FIG. 1a is a known circuit diagram of an electromechanical circuit with mechanical connection switch for telephony;
FIG. 1b is a known circuit diagram of a circuit with an electronic connection switch for telephony;
FIG. 2 is a circuit diagram of a first embodiment of a limiting device according to the invention;
FIG. 3 is a circuit diagram of a second embodiment of a limiting device according to the invention; and
FIG. 4 is a sectional front elevation view of a portion of a MOSFET depletion transistor.
With reference to FIGS. 1a and 1b, a mechanical switch 1 was traditionally used for the hook of a telephone; said switch alternatively selected connection between the terminals 2 and 3 of a telephone line or to the terminals 4 and 5 of a talk circuit or to a ringer 6. As illustrated in FIG. 1b, by using electronic switches, coupled with simple mechanical switches, the telephone line, at terminals 2 and 3, is connected to a "start" circuit 60 by means of a simple switch 7 which, through a simple switch 9 which cooperates with a control circuit 8, allows for connection of the talk circuit at terminals 4 and 5.
With reference to FIG. 2, a device for limiting the working voltage for mechanical switches in telephony in accordance with the present invention comprises terminals 20 and 21 for connection to a telephone line and terminals 22 and 23 for connection to a talk circuit.
A connection and power supply branch for a control circuit 24 extends from a first terminal 21 and has a first switch 25. The cathode terminal of a first Zener diode 26 and the source terminal of a first MOSFET transistor 27 are connected to the output terminal of said first switch 25. The gate terminal of said first MOSFET transistor is connected, through the anode terminal of the first Zener diode 26, to the first terminal 21. Means are provided for adjusting the current absorbed by the device, as will become apparent hereinafter.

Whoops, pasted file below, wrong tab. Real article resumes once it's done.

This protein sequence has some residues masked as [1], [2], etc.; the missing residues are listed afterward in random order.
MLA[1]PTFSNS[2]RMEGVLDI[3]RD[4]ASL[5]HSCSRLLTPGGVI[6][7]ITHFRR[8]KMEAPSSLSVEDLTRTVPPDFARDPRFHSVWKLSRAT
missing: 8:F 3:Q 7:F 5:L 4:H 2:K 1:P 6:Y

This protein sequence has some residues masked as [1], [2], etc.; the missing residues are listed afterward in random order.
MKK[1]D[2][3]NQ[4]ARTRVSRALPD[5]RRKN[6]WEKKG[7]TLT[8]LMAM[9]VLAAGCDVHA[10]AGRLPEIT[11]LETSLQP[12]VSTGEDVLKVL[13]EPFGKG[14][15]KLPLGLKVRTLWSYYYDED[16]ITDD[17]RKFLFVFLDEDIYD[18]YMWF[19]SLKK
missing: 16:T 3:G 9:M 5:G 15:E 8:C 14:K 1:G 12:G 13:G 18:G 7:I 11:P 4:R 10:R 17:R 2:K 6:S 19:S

The first MOSFET transistor 27 is a depletion transistor, technically termed "depletion MOSFET". The same reference numerals are kept hereinafter for identical components.
In the first embodiment illustrated in FIG. 2, the means for adjusting the absorbed current comprise a first resistor 28 that is coupled in series with the drain terminal of the first transistor 27 and a second resistor 29 that is coupled in series with the first resistor 28 and is connected to a second terminal 20 of the telephone line.
The anode terminal of a second Zener diode 30 is connected between the first resistor 28 and the second resistor 29 and the cathode terminal of Zener diode 30 is connected to the second terminal 20 of the telephone line.
The gate terminal of a second MOSFET transistor 31 is connected to the anode terminal of the second Zener diode 30 and a terminal of the control circuit 24 is connected to the drain terminal of said second MOSFET transistor. The control circuit 24 controls a second switch 32 which comprises an appropriately connected transistor.
The first switch 25, which is mechanical, is sized, when open, for a working voltage set by the first Zener diode 26, and no current can flow into the first transistor 27 and thus the second transistor 31 is off. This situation is optimum, since no absorption is tolerable in the on-hook state.
The value of the first Zener diode 26 must be such as to ensure the off state of the first transistor 27.
When the first switch 25 is closed, i.e. when the handset is lifted, i.e. in the off-hook state, the first transistor 27 starts to conduct and causes a drop in the voltage across the second resistor 29 and thus the conduction of the second transistor 31. This situation, once processed by the control circuit 24, causes the conduction of the second switch 32, which as mentioned earlier comprises a transistor.
The value of the current absorbed by the telephone line is mainly determined by the voltage applied to the line and by the value of the sum of the resistances of the first resistor 28 and of the second resistor 29, in the initial state, and subsequently, in the steady state, by the value of the resistance of the first resistor 28 alone. The current is practically not limited through the second transistor 31 except by the value of the voltage drop across the second resistor 29 and by the constructive characteristics of the second transistor 31. From a practical point of view, the second transistor 31 acts as a switch.
In a second embodiment, the second transistor 31, arranged between the terminals A, B and C of the circuit of FIG. 2, can be replaced with a first PNP bipolar transistor 33 without altering the above described functions of the circuit.